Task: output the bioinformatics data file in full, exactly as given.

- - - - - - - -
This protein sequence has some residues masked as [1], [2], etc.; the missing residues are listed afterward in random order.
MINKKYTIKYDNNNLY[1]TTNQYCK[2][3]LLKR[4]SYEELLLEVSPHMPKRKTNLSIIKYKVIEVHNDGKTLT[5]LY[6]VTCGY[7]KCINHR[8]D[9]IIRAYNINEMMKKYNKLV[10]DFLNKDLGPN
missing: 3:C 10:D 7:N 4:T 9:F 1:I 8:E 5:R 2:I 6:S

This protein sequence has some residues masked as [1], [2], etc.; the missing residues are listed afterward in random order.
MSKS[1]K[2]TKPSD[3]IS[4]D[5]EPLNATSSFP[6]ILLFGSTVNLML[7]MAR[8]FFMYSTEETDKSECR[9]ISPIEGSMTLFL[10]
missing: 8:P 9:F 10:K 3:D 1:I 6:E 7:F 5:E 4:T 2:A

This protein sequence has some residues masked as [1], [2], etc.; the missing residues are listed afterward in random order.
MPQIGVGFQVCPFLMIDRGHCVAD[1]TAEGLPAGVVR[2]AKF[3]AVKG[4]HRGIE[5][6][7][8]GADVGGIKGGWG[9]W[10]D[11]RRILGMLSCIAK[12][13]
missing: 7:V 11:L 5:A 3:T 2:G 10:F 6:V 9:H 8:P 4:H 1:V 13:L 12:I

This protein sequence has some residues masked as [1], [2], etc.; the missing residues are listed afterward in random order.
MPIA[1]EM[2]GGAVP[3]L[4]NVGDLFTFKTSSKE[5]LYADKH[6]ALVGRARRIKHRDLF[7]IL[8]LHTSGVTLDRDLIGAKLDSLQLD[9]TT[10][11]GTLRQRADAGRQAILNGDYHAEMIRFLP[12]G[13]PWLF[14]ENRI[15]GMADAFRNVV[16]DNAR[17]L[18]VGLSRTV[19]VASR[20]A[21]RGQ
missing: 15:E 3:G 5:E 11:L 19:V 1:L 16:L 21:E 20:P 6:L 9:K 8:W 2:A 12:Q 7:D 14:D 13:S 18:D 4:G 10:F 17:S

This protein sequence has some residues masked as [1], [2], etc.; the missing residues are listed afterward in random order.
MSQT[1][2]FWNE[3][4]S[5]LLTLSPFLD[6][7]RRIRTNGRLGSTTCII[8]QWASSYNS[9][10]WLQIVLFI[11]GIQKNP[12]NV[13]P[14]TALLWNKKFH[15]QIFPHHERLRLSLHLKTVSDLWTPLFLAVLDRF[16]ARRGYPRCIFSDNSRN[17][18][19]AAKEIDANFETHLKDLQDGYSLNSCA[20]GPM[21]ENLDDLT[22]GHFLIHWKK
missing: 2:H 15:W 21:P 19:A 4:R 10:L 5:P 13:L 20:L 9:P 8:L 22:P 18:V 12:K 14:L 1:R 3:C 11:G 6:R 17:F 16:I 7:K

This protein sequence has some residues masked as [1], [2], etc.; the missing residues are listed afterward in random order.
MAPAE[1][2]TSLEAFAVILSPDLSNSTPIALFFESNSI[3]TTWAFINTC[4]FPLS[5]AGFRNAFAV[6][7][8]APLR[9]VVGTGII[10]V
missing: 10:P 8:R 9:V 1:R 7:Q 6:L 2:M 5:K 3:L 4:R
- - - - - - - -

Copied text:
This protein sequence has some residues masked as [1], [2], etc.; the missing residues are listed afterward in random order.
MINKKYTIKYDNNNLY[1]TTNQYCK[2][3]LLKR[4]SYEELLLEVSPHMPKRKTNLSIIKYKVIEVHNDGKTLT[5]LY[6]VTCGY[7]KCINHR[8]D[9]IIRAYNINEMMKKYNKLV[10]DFLNKDLGPN
missing: 3:C 10:D 7:N 4:T 9:F 1:I 8:E 5:R 2:I 6:S

This protein sequence has some residues masked as [1], [2], etc.; the missing residues are listed afterward in random order.
MSKS[1]K[2]TKPSD[3]IS[4]D[5]EPLNATSSFP[6]ILLFGSTVNLML[7]MAR[8]FFMYSTEETDKSECR[9]ISPIEGSMTLFL[10]
missing: 8:P 9:F 10:K 3:D 1:I 6:E 7:F 5:E 4:T 2:A

This protein sequence has some residues masked as [1], [2], etc.; the missing residues are listed afterward in random order.
MPQIGVGFQVCPFLMIDRGHCVAD[1]TAEGLPAGVVR[2]AKF[3]AVKG[4]HRGIE[5][6][7][8]GADVGGIKGGWG[9]W[10]D[11]RRILGMLSCIAK[12][13]
missing: 7:V 11:L 5:A 3:T 2:G 10:F 6:V 9:H 8:P 4:H 1:V 13:L 12:I

This protein sequence has some residues masked as [1], [2], etc.; the missing residues are listed afterward in random order.
MPIA[1]EM[2]GGAVP[3]L[4]NVGDLFTFKTSSKE[5]LYADKH[6]ALVGRARRIKHRDLF[7]IL[8]LHTSGVTLDRDLIGAKLDSLQLD[9]TT[10][11]GTLRQRADAGRQAILNGDYHAEMIRFLP[12]G[13]PWLF[14]ENRI[15]GMADAFRNVV[16]DNAR[17]L[18]VGLSRTV[19]VASR[20]A[21]RGQ
missing: 15:E 3:G 5:E 11:L 19:V 1:L 16:L 21:E 20:P 6:L 9:K 8:W 2:A 12:Q 7:D 14:D 13:S 18:D 4:G 10:F 17:S

This protein sequence has some residues masked as [1], [2], etc.; the missing residues are listed afterward in random order.
MSQT[1][2]FWNE[3][4]S[5]LLTLSPFLD[6][7]RRIRTNGRLGSTTCII[8]QWASSYNS[9][10]WLQIVLFI[11]GIQKNP[12]NV[13]P[14]TALLWNKKFH[15]QIFPHHERLRLSLHLKTVSDLWTPLFLAVLDRF[16]ARRGYPRCIFSDNSRN[17][18][19]AAKEIDANFETHLKDLQDGYSLNSCA[20]GPM[21]ENLDDLT[22]GHFLIHWKK
missing: 2:H 15:W 21:P 19:A 4:R 10:L 5:P 13:L 20:L 9:P 8:L 22:P 18:V 12:K 14:L 1:R 3:C 11:G 6:R 17:F 16:I 7:K

This protein sequence has some residues masked as [1], [2], etc.; the missing residues are listed afterward in random order.
MAPAE[1][2]TSLEAFAVILSPDLSNSTPIALFFESNSI[3]TTWAFINTC[4]FPLS[5]AGFRNAFAV[6][7][8]APLR[9]VVGTGII[10]V
missing: 10:P 8:R 9:V 1:R 7:Q 6:L 2:M 5:K 3:L 4:R